What To Do With Old Work Boots: 5 Alternatives to The Garbage Can
If you’re wondering what to do with your old work boots, you’re in the right place.
Whether they served you wonderfully or it’s a “good riddance!” type of moment, the time has come to say goodbye to your boots.
With over 20 billion pairs of footwear manufactured annually, what you do with your boots affects the environment.
Today I’m going to discuss various options other than the trash can for your old boots.
Give Your Boots A New Life: Resoling Work Boots
If your boots were made through Blake Stitch, Goodyear Welt or Storm Welt construction methods, they can be resoled by a cobbler to give them years of further usage.
This process may cost anywhere from $100 to $300, depending on the construction style and the skill of the cobbler you choose.
It may seem like a lot, but if you’re going to get several more years of use out of the boots, it’s a worthwhile investment compared to buying a new pair.
In addition to the money you could save, resoling has the added benefit of not having to break in a new pair of boots.
It has the potential to save you weeks or months of discomfort on the job that a new pair may cause your feet.
If you’re dealing with boots made through cement, direct-attach, or injection molded construction methods, resoling your boots isn’t an option.
For everyone in that situation, keep reading, I have plenty more options for you to review.
In the world of boots, these styles are considered disposable and the juice isn’t worth the squeeze when it comes to resoling.
The cost would be greater than the value you would get in return, and they’d fail to perform like a new pair of boots
Get Creative! Ideas For Your Old Boots
You can turn your old boots into a variety of household items that will extend their lifespan by many years.
There’s no wrong answer as to what you can do with them.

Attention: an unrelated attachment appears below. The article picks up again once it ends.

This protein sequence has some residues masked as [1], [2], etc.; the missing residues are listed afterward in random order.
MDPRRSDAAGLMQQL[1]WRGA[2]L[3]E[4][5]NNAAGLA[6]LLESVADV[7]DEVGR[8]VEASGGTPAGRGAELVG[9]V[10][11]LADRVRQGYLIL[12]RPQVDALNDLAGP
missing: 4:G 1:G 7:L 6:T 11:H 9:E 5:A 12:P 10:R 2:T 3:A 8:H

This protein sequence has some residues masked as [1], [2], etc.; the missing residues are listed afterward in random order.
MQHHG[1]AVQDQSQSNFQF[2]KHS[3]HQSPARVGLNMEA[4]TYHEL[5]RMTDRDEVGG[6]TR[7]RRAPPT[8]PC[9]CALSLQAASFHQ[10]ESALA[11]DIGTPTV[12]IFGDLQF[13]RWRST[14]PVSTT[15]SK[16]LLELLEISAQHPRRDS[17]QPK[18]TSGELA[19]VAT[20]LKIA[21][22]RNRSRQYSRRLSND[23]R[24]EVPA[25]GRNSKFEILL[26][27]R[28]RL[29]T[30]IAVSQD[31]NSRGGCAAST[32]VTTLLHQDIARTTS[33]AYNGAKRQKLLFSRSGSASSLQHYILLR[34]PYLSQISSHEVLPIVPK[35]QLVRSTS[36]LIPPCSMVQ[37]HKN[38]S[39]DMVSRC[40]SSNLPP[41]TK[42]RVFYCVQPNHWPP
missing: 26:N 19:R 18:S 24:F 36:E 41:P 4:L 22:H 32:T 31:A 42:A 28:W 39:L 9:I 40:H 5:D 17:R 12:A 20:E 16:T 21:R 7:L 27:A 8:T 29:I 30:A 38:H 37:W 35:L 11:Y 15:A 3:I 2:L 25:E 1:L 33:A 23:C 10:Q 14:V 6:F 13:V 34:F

Below are a couple of ideas that I have or have seen.
Work Boot Flower Planter
Transform the old and ugly into something beautiful by allowing your boots to serve you as a flower planter.
Simply fill them puppies up with soil and plant your favorite flowers or vegetables inside the throat of the boot.
You can set the boot down on a surface and let it rest there, or even get more creative.
Since you have two boots with laces.
You could create a hanging boot garden from the branches of a tree or railings of your porch.
The only limitation with this idea is your imagination, sorry to be corny but it’s a factual statement in this instance
Even as I’m writing this I’m imagining planting my hanging succulents or orchids in my old boots.
I’m in my 30’s, so I’ve reached the point where I think gardening is the coolest hobby.
I now understand why my father has more square footage of garden than floor space in his home.
It all makes sense now.
Contractor Hack: Turn Old Boots Into A Tool
Contractors and carpenters can make use of their old boots by turning them into a brace to help them cut long lumber and other lengthy materials.
Anyone in the trades already knows, sometimes you have to make a cut by yourself and the piece you’re cutting won’t stay in the position you need.
You can turn your old boots into a tool to help you complete the task without growing a second pair of hands.
If the boots weigh enough, you can position a pipe, piece of lumber, or any other material in between them so it doesn’t shift while you’re hitting it with a chop or circular saw.
To do this you’ll need to get some concrete or cement, mix it up, and pour it into the throat of the boot until the boot is almost full.
Aim for two inches from the top of the throat to avoid spillage and the cleanup that would require.
How about your Old work boots as a Doorstop?
The easiest way you can repurpose your old boots is to use them as a doorstop.
This can be done by filling them with any material heavy enough to stop a door from swinging.
You could use cement, like in the last suggestion, but gravel will do just fine and require less effort.
You can cut the throat off the boot and turn these into guards for your forearms to protect against heat or scratches.